EISENBERG: I see what you're doing there. That was very smart. Written in the 1980s during the height of the Cold War, the musical "Chess" features a bad boy American, a defecting Russian, a love triangle and spies. The same plot as "White Knights," by the way.
In the musical's most famous song, the main character extols the seedy virtues of the Asian city hosting the world chess championship. Julian, let's have a little of that song.
(SOUNDBITE OF SINGING)
VELARD: Something, something and the world's your oyster. The bars are temples but the pearls ain't free. You'll find a god in every golden cloister and if you're lucky, then the god's a she. I can feel an angel sliding up to me.
ASHLEY: I should know this song.
EISENBERG: Maurice, do you know this song?
ASHLEY: I know the song, except I don't know the city.
ASHLEY: But I want to say Bangkok.
EISENBERG: You want to say right, "One Night in Bangkok." The best song from that musical.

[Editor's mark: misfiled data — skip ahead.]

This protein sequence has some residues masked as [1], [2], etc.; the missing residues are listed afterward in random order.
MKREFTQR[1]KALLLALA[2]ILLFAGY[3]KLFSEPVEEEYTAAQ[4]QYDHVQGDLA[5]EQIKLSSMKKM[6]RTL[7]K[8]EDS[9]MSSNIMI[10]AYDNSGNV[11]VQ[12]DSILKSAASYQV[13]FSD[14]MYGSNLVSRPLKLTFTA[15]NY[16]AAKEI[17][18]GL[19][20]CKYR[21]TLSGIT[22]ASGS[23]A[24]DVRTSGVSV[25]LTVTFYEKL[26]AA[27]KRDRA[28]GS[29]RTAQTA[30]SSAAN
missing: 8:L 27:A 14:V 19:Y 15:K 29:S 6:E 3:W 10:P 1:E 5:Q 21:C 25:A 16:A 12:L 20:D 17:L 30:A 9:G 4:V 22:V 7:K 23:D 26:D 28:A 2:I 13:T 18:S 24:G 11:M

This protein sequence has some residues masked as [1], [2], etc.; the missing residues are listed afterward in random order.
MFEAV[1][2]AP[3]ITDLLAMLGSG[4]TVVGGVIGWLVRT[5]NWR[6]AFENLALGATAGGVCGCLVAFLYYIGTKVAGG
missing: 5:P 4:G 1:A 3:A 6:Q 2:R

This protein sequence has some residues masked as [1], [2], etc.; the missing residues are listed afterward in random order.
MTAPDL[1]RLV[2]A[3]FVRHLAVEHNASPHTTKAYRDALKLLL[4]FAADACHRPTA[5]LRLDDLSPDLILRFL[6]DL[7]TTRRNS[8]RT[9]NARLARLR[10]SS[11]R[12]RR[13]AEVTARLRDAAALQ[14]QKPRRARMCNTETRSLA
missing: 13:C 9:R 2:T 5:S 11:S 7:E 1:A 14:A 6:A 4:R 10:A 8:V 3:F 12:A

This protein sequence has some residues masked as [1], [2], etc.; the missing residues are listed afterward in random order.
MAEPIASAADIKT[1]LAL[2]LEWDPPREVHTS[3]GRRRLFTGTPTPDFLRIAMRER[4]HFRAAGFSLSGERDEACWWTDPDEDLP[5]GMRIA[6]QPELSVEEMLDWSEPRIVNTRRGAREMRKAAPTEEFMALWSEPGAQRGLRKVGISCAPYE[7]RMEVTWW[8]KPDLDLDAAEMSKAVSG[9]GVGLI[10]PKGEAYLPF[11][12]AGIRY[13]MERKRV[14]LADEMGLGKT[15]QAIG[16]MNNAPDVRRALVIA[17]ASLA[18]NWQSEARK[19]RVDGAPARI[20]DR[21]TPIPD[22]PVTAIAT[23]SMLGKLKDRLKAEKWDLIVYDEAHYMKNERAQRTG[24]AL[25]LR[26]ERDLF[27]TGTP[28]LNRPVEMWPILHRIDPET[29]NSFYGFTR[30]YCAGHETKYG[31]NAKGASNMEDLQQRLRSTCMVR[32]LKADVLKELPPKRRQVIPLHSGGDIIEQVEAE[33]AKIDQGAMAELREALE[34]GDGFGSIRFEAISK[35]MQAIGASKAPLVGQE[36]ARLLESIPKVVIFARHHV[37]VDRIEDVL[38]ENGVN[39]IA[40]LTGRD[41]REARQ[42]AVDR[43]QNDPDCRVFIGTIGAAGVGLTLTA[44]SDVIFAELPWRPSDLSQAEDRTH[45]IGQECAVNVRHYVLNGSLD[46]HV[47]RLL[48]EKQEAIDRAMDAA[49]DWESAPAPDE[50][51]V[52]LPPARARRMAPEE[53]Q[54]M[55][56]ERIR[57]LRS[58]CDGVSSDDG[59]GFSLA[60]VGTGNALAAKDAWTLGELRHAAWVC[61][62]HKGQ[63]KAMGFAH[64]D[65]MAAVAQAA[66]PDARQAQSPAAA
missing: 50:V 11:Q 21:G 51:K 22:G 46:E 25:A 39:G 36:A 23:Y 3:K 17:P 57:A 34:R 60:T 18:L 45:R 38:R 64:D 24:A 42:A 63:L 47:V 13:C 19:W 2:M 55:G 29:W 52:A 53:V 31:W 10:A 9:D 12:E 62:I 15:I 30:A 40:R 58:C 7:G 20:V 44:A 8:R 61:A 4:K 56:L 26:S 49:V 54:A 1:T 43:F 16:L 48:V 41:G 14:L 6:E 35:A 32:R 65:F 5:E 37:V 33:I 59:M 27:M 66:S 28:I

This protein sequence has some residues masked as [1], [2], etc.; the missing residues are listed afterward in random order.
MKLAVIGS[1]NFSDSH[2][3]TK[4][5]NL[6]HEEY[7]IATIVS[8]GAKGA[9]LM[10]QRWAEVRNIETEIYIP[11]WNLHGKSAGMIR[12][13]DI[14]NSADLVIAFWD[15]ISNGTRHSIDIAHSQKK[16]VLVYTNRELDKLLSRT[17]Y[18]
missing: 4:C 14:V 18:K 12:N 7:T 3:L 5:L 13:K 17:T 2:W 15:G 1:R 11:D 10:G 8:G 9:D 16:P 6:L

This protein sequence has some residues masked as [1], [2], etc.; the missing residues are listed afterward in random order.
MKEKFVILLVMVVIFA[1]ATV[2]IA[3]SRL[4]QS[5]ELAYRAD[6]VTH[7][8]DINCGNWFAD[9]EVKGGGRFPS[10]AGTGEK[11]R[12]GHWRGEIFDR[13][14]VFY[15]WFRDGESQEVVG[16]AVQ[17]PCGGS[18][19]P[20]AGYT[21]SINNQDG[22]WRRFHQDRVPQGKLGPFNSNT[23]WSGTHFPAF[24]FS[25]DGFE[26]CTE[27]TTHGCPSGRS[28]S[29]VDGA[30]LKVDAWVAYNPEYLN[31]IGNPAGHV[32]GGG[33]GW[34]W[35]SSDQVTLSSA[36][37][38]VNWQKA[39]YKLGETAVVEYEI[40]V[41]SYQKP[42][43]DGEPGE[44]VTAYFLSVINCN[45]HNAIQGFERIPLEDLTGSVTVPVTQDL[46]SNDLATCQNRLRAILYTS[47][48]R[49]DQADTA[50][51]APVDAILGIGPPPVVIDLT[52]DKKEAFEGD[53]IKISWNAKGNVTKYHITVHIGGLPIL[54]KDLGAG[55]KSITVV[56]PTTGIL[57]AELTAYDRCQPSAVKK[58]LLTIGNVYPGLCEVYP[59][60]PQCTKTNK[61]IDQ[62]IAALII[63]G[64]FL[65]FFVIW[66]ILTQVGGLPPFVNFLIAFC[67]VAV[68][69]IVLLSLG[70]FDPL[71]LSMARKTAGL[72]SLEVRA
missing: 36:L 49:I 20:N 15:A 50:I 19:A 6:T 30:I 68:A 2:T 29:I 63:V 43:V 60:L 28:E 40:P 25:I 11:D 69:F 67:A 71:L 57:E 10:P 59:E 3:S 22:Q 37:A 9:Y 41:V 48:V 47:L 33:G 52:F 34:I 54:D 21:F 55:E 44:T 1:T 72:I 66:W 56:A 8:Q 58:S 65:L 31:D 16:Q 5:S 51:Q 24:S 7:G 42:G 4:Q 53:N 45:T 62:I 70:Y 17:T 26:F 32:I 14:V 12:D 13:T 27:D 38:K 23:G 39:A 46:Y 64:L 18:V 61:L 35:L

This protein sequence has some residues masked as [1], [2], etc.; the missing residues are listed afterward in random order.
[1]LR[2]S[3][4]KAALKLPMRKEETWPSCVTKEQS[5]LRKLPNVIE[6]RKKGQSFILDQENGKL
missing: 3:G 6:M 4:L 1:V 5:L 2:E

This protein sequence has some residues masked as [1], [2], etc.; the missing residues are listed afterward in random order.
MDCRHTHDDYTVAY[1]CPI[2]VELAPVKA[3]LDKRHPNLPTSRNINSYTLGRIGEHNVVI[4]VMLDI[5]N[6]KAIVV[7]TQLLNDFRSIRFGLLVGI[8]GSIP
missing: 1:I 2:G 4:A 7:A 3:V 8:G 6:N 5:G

ASHLEY: Yeah, you know, no chess player went to see that musical.
EISENBERG: What do you mean no chess players went to the see the musical "Chess," it was a hit. One of the greatest champions of the 1920s and 30s, this grandmaster was born in Riga, then part of the Russian empire.
He was known for his many eccentricities, including wearing bed clothes to tournaments and insisting in restaurants that he was intentionally being served portions that were smaller than everybody else's. The answer is not my dad.
EISENBERG: Who was he?
ASHLEY: The first answer that popped in my head, but I can't believe you guys would choose this guy, but I'm just going to say because it's the first one. I have another answer. I'm trying to pick between two.
ASHLEY: So I'm going to say Bogoljubov.